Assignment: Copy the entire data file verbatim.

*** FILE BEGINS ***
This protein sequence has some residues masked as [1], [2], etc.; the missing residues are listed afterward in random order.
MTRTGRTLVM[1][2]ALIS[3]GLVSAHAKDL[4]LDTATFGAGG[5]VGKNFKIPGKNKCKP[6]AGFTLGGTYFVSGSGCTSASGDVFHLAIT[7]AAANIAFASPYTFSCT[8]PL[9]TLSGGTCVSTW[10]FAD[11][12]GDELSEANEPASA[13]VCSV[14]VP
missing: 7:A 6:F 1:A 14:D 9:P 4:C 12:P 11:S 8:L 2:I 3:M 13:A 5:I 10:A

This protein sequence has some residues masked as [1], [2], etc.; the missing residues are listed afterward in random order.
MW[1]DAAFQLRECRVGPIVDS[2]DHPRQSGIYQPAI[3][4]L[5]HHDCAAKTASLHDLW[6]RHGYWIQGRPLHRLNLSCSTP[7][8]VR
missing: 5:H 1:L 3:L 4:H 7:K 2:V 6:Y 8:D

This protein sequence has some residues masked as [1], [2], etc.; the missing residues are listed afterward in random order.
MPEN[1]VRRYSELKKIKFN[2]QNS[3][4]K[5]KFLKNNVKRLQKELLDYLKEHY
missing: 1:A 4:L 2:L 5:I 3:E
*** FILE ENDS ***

This protein sequence has some residues masked as [1], [2], etc.; the missing residues are listed afterward in random order.
MTRTGRTLVM[1][2]ALIS[3]GLVSAHAKDL[4]LDTATFGAGG[5]VGKNFKIPGKNKCKP[6]AGFTLGGTYFVSGSGCTSASGDVFHLAIT[7]AAANIAFASPYTFSCT[8]PL[9]TLSGGTCVSTW[10]FAD[11][12]GDELSEANEPASA[13]VCSV[14]VP
missing: 7:A 6:F 1:A 14:D 9:P 4:C 12:P 11:S 8:L 2:I 3:M 13:A 5:I 10:A

This protein sequence has some residues masked as [1], [2], etc.; the missing residues are listed afterward in random order.
MW[1]DAAFQLRECRVGPIVDS[2]DHPRQSGIYQPAI[3][4]L[5]HHDCAAKTASLHDLW[6]RHGYWIQGRPLHRLNLSCSTP[7][8]VR
missing: 5:H 1:L 3:L 4:H 7:K 2:V 6:Y 8:D

This protein sequence has some residues masked as [1], [2], etc.; the missing residues are listed afterward in random order.
MPEN[1]VRRYSELKKIKFN[2]QNS[3][4]K[5]KFLKNNVKRLQKELLDYLKEHY
missing: 1:A 4:L 2:L 5:I 3:E